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The Evolution of Bloody Bloody Ben Walker

When actor Ben Walker steps on stage in the first moments of The Public Theater‘s new production of Bloody Bloody Andrew Jackson, you’ll immediately notice one thing. Well, if you’re a certain kind of person—if you’re me, in other words—you’ll notice one thing, and here it is:

That Ben is combustably hot. Nuclear fusion hot. (Or is that nucular?) Standing there in a snug pair of trousers and a gun holster that holds both an actual gun and a microphone, he plays the satirical, emo-singing seventh President of the United States in this new rock musical about presidential politics. (Good luck figuring out which politics the show embraces, however. No one, no party, and no ideal goes unscathed or unquestioned.) And he plays the role with hair-brained gusto and bravado. At some point, he even threatens to copulate with you. You, the whole audience. The whole world. And clearly, judging from their reaction, most of the audience is happy about it. My, how things change.

Because Ben and I, you see, have some unfortunate history. And if memory serves, “nuclear,” wouldn’t exactly have been my first descriptor of choice in 2005, when he was starring in the concert staging of a rickety-but-potential-filled new musical at Lincoln Center called Spring Awakening. Ben, you see, popped my Melchior cherry. And truth be told, he kind of sucked at it.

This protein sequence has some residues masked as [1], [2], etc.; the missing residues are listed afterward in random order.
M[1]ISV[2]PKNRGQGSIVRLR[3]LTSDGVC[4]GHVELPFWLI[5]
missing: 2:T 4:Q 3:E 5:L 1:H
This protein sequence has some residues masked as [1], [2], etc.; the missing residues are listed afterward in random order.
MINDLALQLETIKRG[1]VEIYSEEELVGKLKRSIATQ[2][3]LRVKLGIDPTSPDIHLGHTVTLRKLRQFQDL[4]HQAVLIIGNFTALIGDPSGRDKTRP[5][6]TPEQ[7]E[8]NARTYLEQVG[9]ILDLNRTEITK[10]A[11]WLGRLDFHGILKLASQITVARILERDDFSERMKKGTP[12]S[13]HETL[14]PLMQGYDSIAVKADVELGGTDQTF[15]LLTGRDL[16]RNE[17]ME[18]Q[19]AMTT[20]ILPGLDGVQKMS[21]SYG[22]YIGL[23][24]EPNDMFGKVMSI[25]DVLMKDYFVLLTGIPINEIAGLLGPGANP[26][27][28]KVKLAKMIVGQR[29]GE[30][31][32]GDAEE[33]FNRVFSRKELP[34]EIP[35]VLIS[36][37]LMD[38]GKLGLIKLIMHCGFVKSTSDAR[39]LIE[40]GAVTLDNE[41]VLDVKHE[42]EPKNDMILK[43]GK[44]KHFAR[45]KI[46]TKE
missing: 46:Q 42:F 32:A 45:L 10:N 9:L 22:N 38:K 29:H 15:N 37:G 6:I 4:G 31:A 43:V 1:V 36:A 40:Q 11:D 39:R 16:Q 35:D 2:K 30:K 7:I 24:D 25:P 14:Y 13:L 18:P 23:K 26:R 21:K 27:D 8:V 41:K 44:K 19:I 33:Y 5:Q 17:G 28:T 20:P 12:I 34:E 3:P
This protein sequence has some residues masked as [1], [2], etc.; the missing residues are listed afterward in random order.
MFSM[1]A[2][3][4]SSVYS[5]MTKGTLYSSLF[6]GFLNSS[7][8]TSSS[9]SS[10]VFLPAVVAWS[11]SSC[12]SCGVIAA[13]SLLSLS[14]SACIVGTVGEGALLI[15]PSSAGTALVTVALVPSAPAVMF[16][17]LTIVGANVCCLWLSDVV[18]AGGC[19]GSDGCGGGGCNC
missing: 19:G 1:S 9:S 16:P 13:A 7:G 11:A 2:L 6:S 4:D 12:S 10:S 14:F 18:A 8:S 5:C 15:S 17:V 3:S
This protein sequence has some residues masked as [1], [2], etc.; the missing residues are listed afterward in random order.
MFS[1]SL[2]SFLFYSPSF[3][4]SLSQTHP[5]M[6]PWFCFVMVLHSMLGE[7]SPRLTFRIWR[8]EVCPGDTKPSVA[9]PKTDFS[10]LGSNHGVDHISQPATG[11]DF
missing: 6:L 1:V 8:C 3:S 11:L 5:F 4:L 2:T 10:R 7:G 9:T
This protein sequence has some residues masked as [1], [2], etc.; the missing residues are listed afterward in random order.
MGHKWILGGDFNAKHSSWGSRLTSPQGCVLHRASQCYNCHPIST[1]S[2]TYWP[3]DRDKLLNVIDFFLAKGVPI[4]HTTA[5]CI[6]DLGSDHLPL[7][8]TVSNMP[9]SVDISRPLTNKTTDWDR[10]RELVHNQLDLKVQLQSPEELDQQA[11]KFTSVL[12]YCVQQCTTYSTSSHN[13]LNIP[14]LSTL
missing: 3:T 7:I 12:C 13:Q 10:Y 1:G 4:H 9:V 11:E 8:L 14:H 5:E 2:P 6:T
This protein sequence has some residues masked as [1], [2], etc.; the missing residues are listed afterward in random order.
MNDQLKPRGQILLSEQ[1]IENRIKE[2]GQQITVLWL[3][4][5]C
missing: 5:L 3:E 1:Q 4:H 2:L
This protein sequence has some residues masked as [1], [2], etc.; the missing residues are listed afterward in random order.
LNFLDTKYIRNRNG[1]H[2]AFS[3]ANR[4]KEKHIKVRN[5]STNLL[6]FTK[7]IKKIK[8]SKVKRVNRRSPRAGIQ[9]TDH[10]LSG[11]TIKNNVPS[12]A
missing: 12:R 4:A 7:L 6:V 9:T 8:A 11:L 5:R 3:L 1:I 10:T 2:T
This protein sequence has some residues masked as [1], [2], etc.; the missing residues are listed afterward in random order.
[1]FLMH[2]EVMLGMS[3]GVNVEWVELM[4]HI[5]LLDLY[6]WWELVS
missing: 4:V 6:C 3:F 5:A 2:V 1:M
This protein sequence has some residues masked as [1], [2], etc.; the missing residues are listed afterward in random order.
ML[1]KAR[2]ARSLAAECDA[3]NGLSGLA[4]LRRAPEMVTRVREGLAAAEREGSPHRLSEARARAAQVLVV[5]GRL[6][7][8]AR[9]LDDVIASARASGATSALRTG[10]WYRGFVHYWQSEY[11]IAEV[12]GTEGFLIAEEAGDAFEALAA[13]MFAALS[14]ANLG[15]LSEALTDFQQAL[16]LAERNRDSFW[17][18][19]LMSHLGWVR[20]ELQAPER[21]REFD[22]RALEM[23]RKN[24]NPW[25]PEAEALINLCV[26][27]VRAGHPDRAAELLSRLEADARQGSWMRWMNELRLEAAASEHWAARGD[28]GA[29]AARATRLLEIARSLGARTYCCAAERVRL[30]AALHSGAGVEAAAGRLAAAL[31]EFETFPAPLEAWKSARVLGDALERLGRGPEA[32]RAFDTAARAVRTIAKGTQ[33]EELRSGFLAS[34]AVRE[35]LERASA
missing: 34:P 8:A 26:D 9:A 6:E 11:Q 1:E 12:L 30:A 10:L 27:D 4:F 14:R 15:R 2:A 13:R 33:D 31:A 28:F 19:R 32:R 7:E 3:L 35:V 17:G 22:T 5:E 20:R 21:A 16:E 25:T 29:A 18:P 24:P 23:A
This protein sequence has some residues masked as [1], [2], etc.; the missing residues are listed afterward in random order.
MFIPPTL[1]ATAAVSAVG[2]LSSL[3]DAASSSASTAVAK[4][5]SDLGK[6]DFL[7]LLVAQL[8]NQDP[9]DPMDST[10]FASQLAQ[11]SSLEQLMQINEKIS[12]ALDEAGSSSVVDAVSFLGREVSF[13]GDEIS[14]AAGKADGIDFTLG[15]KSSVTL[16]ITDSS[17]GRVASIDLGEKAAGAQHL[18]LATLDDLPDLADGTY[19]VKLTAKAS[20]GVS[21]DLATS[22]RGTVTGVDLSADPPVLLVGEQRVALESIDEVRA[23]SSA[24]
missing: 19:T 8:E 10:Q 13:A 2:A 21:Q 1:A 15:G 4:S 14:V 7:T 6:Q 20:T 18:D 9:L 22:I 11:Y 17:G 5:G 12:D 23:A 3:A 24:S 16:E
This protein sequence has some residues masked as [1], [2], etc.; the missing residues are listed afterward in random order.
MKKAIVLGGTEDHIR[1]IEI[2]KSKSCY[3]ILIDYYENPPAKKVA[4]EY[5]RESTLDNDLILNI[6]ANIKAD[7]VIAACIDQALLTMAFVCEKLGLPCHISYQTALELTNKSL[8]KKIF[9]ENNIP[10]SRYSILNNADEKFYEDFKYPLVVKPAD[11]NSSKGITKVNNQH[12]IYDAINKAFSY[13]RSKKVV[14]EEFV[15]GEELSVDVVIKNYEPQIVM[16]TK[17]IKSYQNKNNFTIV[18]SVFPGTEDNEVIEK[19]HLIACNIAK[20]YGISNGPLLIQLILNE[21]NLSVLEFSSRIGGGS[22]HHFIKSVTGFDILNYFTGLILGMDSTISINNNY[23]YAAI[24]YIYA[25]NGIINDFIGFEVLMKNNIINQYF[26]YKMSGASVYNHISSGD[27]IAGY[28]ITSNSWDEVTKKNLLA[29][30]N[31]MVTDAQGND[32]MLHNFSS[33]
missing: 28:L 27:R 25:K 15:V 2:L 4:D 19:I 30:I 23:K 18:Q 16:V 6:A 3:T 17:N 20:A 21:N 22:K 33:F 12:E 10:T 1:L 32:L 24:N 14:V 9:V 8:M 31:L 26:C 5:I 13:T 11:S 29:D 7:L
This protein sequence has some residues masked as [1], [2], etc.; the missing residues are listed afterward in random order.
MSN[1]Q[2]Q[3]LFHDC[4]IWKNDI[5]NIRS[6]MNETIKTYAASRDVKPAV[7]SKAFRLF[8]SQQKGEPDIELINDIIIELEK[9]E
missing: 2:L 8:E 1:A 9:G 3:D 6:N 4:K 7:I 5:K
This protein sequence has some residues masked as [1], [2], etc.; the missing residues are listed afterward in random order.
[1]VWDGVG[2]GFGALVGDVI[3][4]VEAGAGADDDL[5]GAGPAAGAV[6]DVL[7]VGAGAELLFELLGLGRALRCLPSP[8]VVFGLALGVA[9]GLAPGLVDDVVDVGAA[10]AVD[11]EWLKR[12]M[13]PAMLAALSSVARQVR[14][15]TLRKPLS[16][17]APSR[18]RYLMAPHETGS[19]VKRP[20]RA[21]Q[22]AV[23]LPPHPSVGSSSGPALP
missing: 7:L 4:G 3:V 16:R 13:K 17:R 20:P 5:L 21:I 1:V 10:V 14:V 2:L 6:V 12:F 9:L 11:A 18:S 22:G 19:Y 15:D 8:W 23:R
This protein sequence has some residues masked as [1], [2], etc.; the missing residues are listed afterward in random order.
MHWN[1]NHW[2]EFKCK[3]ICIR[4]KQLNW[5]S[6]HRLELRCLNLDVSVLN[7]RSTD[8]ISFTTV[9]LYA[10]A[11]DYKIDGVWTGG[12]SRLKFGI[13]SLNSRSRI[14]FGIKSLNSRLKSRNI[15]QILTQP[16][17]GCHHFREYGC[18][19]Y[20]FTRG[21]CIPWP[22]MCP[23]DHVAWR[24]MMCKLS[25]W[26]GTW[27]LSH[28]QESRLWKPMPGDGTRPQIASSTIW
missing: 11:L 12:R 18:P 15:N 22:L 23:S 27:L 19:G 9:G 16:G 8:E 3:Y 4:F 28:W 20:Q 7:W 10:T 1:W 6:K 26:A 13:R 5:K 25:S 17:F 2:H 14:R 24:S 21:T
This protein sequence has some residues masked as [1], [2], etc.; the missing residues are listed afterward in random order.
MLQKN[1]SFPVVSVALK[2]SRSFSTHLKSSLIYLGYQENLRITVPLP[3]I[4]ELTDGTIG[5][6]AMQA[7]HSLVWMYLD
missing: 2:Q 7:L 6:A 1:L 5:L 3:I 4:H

Some of the sucking was not his fault. Clocking in a nearly three hours and filled with high-handed monologues about like, death and stuff, the whole show was a leaden, pretentious mess full of kids who talked like grownups and grownups who just talked to much. It starred Walker, two actors I’d never heard of named Lea Michele and John Gallagher, Jr., and Michael Cerveris doing that pseudo-English accent that Madonna did when she was pregnant. The whole show needed a good therapist and some Prozac—and it would eventually get some, thanks Michael Mayer—but Melchior needed it most. Walker’s performance was whiny and charmless, and the character was a bore—not to mention a rapist, WTF. No matter how hard he worked, he simply could not convince me that Melchior deserved any kind of redemption.

The performance left such a bad impression that when I saw Jonathan Groff as Melchior at Atlantic Theater Company a year later, I had a really positive reaction, and not just because Groff is such a beautiful, darling little cupcake of a boy. His whole approach was different—more astute and wide-eyed, less bratty. I remember saying to a friend at intermission, “I just figured out what was wrong at Lincoln Center: That kid playing Melchior.”

Ouch. I know. And given that, I was cautious about Bloody Bloody Andrew Jackson. But apparently, I needn’t have worried.

I don’t know what happened. OK, I do know what happened. Walker went to the gym. A lot. But it’s not even that. It’s that in addition to getting buff, he got really good. And he landed a role that really suits him. He plays Andrew Jackson as an over-caffeinated lunatic who’s brimming with sly one-liners. The whole performance, with all of its winking irony and bawdy humor, is so well-calibrated. It feels both effortless and edgy—qualities that his Melchior could have used.

Granted, the show that’s surrounding Ben Walker and his emotive character this time is, frankly, a whole lot better than Spring Awakening was in 2005. Bloody Bloody Andrew Jackson is funny and relevant and light on its feet. It does well by its hard-working actors. Of course, this show owes a lot to Spring Awakening, from its modern-idiom take on the past, to its liberal use of rockstar vernacular. But maybe Andrew Jackson took an even more important lesson from its knicker-wearing, hard-rocking successor: The need for a really great leading man.

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